City Lifts Psychic Ban Without Thinking of Future
State law prohibits Petoskey from licensing fortunetellers
The city of Petoskey is getting a hazy reply on the question of whether it can regulate psychics.
Petoskey City Council members repealed an obscure fortunetelling ordinance in April, after a resident complained about the ban it imposed. The ordinance, which had most recently been updated in 2014, states, “It shall be unlawful for any person to engage in fortunetelling or pretend to tell fortunes for hire, gain, or reward.”
One of the remedies suggested for replacing the ordinance is not lawful in this state.
The city council initially aimed to regulate the practice of fortunetelling through imposing strict licensing requirements. A proposed ordinance would establish thorough rules for allowing the practice in the city. It calls for fortunetellers to provide detailed receipts to customers, submit to inspections, post their rates in a conspicuous place, and comply in “investigation of character” procedures, according to April 18 meeting minutes.
This licensing requirement would violate a state law, made effective Jan. 1, 2018, which says that municipalities cannot create new occupational licenses and that licensing requirements are now controlled by the state.
Several cities, such as Warren and Bay City, have licensing restrictions for fortunetelling. These were, however, enacted prior to the 2018 state law and are therefore grandfathered into the new law. Warren’s licensing regime, which requires a $150 application fee and fingerprints, is considered one of the most stringent in the nation.
Petoskey’s exhaustive definition of fortunetelling includes most of the biblical categories of interpreting omens, as well as many other modern and ancient practices:
The term “fortunetelling” shall mean the telling of fortunes, forecasting of futures, or reading the past. Examples of methods of fortunetelling regulated by this ordinance include, but are not limited to: means of any occult, psychic power, faculty, force, clairvoyance, cartomancy, psychometry, phrenology, spirits, tea leaves, tarot cards, scrying, coins, sticks, dice, sand, coffee grounds, crystal gazing or other such reading, or through mediumship, seership, prophecy, augury, astrology, palmistry, necromancy, mindreading, telepathy or other craft, art, science, talisman, charm, potion, magnetism, magnetized article or substance, or by any such similar thing or act. It shall also include effecting spells, charms, or incantations, or placing, or removing curses or advising the taking or administering of what are commonly called love powders or potions in order, for example, to get or recover property, stop bad luck, give good luck, put bad luck on a person or animal, stop or injure the business or health of a person or shorten a person’s life, obtain success in business, enterprise, speculation and games of chance, win the affection of a person, make one person marry or divorce another, induce a person to make or alter a will, tell where money or other property is hidden, make a person to dispose of property in favor of another, or other such similar activity. (b) Fortunetelling shall also include pretending to perform these action.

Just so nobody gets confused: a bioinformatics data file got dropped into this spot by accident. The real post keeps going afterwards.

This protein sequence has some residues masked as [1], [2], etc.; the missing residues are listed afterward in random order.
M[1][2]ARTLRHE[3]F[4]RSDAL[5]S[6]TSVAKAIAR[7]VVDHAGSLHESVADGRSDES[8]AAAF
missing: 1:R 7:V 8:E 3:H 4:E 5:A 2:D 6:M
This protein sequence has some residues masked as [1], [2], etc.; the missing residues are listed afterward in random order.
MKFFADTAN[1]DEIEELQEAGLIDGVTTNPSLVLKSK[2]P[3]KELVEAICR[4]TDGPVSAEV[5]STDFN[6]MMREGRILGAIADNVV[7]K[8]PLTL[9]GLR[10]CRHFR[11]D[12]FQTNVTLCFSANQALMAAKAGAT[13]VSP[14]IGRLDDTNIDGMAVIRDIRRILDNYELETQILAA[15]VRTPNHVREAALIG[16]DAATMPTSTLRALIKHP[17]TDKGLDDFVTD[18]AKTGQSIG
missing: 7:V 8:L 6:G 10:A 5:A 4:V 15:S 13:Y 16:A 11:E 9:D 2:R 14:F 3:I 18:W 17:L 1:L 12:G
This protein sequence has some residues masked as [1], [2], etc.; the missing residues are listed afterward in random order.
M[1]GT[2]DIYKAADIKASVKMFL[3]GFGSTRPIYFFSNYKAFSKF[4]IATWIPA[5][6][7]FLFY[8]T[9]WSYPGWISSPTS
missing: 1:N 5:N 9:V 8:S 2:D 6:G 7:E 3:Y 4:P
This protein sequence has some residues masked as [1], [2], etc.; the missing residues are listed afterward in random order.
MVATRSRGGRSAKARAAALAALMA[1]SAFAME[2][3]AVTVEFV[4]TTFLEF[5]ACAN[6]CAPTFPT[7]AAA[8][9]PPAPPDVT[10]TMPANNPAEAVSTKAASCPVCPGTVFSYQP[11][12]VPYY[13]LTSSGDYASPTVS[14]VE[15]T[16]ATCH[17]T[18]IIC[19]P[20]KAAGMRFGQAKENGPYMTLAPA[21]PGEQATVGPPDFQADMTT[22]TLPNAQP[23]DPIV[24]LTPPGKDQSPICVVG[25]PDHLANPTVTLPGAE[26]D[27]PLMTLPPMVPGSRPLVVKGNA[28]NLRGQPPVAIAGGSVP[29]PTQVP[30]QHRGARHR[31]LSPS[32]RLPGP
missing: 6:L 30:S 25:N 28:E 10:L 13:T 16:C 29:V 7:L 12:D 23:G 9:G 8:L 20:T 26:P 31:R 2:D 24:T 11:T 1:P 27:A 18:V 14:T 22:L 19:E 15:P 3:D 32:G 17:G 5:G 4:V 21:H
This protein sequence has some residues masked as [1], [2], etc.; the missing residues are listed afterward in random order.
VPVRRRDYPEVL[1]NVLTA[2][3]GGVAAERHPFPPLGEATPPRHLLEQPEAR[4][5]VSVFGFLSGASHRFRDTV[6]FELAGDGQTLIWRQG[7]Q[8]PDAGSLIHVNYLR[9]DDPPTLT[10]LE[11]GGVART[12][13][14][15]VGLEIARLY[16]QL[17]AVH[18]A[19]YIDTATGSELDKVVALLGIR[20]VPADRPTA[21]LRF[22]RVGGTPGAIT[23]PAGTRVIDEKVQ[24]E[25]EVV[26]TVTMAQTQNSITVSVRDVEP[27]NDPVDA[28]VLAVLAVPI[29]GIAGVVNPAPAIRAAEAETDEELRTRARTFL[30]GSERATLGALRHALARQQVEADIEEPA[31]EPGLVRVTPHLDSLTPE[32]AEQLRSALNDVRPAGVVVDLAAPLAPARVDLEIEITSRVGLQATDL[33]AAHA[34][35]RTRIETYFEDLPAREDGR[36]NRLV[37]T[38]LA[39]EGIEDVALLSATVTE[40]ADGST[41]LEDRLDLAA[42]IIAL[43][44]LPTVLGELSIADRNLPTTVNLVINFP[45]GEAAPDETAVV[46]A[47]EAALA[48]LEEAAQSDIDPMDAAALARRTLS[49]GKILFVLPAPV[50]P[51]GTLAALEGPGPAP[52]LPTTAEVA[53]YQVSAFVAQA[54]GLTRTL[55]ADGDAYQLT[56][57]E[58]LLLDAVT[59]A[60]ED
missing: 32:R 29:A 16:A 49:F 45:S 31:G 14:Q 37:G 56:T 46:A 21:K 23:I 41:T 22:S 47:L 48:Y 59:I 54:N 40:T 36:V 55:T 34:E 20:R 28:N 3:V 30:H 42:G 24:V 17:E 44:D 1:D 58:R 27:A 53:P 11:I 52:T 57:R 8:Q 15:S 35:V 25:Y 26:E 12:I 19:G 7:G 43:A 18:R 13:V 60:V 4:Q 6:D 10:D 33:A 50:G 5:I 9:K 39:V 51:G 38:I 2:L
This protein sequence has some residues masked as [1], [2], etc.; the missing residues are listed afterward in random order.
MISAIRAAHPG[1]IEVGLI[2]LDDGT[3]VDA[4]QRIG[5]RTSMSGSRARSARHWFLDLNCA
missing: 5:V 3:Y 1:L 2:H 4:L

During a February hearing on the ban, a former public safety director testified that Petoskey authorities had probed an illegal fortunetelling business for its alleged ties to organized crime in 2013. But the ordinance seems rarely to have been enforced. The city is now considering alternatives for regulating paranormal businesses.
“City Staff is reviewing our transient business requirements as they apply to any type of business,” Brian Wagner, a Petoskey City Council member, said in response to an email. “We eliminated the rule against fortune telling.”
Michigan Capitol Confidential is the news source produced by the Mackinac Center for Public Policy. Michigan Capitol Confidential reports with a free-market news perspective.